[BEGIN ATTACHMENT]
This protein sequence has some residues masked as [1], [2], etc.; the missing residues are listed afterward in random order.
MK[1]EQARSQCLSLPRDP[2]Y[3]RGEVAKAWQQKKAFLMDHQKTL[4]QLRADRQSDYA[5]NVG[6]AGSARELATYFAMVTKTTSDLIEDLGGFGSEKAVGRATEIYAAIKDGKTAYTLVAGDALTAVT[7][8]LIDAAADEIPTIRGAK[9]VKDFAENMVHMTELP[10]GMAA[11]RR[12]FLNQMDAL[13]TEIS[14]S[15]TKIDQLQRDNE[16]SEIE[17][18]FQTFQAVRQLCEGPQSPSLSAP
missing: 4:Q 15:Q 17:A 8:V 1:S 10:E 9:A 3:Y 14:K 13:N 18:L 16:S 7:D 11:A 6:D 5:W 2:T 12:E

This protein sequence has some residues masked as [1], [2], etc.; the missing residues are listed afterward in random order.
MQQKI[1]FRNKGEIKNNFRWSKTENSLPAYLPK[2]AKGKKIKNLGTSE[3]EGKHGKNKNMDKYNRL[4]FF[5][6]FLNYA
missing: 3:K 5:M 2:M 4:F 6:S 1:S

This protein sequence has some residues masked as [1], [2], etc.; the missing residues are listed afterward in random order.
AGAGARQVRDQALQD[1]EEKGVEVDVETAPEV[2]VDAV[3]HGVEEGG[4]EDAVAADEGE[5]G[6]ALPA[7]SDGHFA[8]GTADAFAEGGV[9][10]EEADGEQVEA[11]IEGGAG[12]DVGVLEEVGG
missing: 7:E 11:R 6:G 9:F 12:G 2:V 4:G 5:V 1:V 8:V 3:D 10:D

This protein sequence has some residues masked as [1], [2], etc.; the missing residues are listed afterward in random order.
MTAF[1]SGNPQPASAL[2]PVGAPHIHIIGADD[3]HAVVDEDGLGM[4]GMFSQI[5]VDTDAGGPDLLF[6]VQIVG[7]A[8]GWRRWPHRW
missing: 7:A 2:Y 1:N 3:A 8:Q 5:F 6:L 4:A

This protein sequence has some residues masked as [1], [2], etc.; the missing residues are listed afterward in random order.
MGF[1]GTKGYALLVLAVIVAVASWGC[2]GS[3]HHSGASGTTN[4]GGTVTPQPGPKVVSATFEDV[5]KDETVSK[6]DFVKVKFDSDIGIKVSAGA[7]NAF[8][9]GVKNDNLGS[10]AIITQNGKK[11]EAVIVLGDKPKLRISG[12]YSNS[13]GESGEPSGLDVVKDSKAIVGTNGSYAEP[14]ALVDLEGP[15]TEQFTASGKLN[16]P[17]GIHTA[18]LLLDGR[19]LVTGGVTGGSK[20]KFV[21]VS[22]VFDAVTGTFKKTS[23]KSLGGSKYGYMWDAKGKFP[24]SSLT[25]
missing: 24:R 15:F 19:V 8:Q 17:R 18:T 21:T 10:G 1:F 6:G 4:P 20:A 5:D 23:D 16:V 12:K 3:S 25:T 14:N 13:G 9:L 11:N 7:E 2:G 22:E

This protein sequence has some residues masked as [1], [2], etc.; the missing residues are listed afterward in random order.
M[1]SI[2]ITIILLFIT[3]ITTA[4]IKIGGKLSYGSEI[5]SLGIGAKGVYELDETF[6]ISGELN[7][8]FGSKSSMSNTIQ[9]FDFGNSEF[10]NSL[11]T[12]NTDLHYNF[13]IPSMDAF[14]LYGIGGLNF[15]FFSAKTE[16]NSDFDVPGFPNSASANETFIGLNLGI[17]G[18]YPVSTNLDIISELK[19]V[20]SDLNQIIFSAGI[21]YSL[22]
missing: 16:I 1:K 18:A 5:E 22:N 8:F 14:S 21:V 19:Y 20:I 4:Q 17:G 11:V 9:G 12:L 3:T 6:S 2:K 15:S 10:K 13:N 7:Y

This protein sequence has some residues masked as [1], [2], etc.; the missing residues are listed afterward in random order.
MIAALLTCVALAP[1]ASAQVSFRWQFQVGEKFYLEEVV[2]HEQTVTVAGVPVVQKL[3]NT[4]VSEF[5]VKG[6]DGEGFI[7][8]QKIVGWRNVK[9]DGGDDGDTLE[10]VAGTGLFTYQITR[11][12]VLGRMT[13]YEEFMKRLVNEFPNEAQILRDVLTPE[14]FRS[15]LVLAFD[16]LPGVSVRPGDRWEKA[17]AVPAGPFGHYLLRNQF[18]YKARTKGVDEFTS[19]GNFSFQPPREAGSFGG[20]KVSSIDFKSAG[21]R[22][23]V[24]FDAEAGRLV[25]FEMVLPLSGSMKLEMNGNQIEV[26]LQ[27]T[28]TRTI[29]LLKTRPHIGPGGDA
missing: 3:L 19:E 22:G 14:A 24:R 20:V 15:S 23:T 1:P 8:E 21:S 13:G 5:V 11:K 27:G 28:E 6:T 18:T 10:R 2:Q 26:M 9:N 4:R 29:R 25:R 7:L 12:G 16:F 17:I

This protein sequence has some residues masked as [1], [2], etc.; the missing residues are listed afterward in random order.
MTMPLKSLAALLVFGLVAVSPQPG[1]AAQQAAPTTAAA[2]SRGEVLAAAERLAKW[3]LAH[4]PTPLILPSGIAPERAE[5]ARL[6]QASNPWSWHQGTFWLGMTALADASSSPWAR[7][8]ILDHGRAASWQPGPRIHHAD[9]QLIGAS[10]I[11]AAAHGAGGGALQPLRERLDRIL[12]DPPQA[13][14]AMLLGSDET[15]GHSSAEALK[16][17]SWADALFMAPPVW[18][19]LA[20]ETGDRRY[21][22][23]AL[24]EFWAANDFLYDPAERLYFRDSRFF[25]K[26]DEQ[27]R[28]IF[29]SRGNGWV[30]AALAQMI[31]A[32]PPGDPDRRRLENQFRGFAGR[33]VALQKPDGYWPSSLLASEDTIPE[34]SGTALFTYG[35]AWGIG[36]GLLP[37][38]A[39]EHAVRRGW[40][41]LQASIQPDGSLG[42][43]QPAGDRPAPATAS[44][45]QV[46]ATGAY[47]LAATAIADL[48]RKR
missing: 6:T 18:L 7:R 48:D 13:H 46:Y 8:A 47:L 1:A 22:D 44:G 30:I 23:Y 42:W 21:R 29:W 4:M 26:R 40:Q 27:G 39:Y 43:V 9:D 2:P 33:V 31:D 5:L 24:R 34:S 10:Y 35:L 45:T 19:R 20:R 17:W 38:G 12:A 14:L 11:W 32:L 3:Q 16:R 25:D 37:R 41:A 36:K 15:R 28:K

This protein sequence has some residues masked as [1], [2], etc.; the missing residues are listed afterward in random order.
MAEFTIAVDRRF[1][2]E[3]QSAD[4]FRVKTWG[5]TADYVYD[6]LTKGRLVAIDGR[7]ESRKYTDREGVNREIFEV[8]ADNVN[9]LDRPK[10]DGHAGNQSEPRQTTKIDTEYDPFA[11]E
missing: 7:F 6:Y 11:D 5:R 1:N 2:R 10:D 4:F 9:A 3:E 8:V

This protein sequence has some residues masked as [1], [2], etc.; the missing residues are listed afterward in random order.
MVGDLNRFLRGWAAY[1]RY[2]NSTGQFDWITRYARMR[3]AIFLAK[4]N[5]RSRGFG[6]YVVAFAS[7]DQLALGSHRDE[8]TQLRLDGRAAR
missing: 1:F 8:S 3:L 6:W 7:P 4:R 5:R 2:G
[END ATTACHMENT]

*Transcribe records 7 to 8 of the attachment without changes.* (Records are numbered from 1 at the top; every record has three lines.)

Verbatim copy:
This protein sequence has some residues masked as [1], [2], etc.; the missing residues are listed afterward in random order.
MIAALLTCVALAP[1]ASAQVSFRWQFQVGEKFYLEEVV[2]HEQTVTVAGVPVVQKL[3]NT[4]VSEF[5]VKG[6]DGEGFI[7][8]QKIVGWRNVK[9]DGGDDGDTLE[10]VAGTGLFTYQITR[11][12]VLGRMT[13]YEEFMKRLVNEFPNEAQILRDVLTPE[14]FRS[15]LVLAFD[16]LPGVSVRPGDRWEKA[17]AVPAGPFGHYLLRNQF[18]YKARTKGVDEFTS[19]GNFSFQPPREAGSFGG[20]KVSSIDFKSAG[21]R[22][23]V[24]FDAEAGRLV[25]FEMVLPLSGSMKLEMNGNQIEV[26]LQ[27]T[28]TRTI[29]LLKTRPHIGPGGDA
missing: 3:L 19:E 22:G 14:A 24:R 20:V 15:S 23:T 1:P 8:E 21:S 13:G 5:V 11:K 27:G 28:E 6:T 18:T 10:R 2:Q 26:M 9:N 4:R 29:R 25:R 7:L 12:G 16:F 17:I

This protein sequence has some residues masked as [1], [2], etc.; the missing residues are listed afterward in random order.
MTMPLKSLAALLVFGLVAVSPQPG[1]AAQQAAPTTAAA[2]SRGEVLAAAERLAKW[3]LAH[4]PTPLILPSGIAPERAE[5]ARL[6]QASNPWSWHQGTFWLGMTALADASSSPWAR[7][8]ILDHGRAASWQPGPRIHHAD[9]QLIGAS[10]I[11]AAAHGAGGGALQPLRERLDRIL[12]DPPQA[13][14]AMLLGSDET[15]GHSSAEALK[16][17]SWADALFMAPPVW[18][19]LA[20]ETGDRRY[21][22][23]AL[24]EFWAANDFLYDPAERLYFRDSRFF[25]K[26]DEQ[27]R[28]IF[29]SRGNGWV[30]AALAQMI[31]A[32]PPGDPDRRRLENQFRGFAGR[33]VALQKPDGYWPSSLLASEDTIPE[34]SGTALFTYG[35]AWGIG[36]GLLP[37][38]A[39]EHAVRRGW[40][41]LQASIQPDGSLG[42][43]QPAGDRPAPATAS[44][45]QV[46]ATGAY[47]LAATAIADL[48]RKR
missing: 6:T 18:L 7:R 48:D 13:H 46:Y 8:A 47:L 1:A 22:D 44:G 30:I 23:Y 42:W 21:R 29:W 4:M 26:R 40:Q 27:G 39:Y 43:V 9:D 2:P 33:V 31:D 5:L 24:R 34:S 10:Y 35:L 45:T 19:R 20:R 17:W 38:G 12:A 14:L 11:W 32:L 3:Q 16:R 25:D 37:R 41:A 36:K 15:R 28:K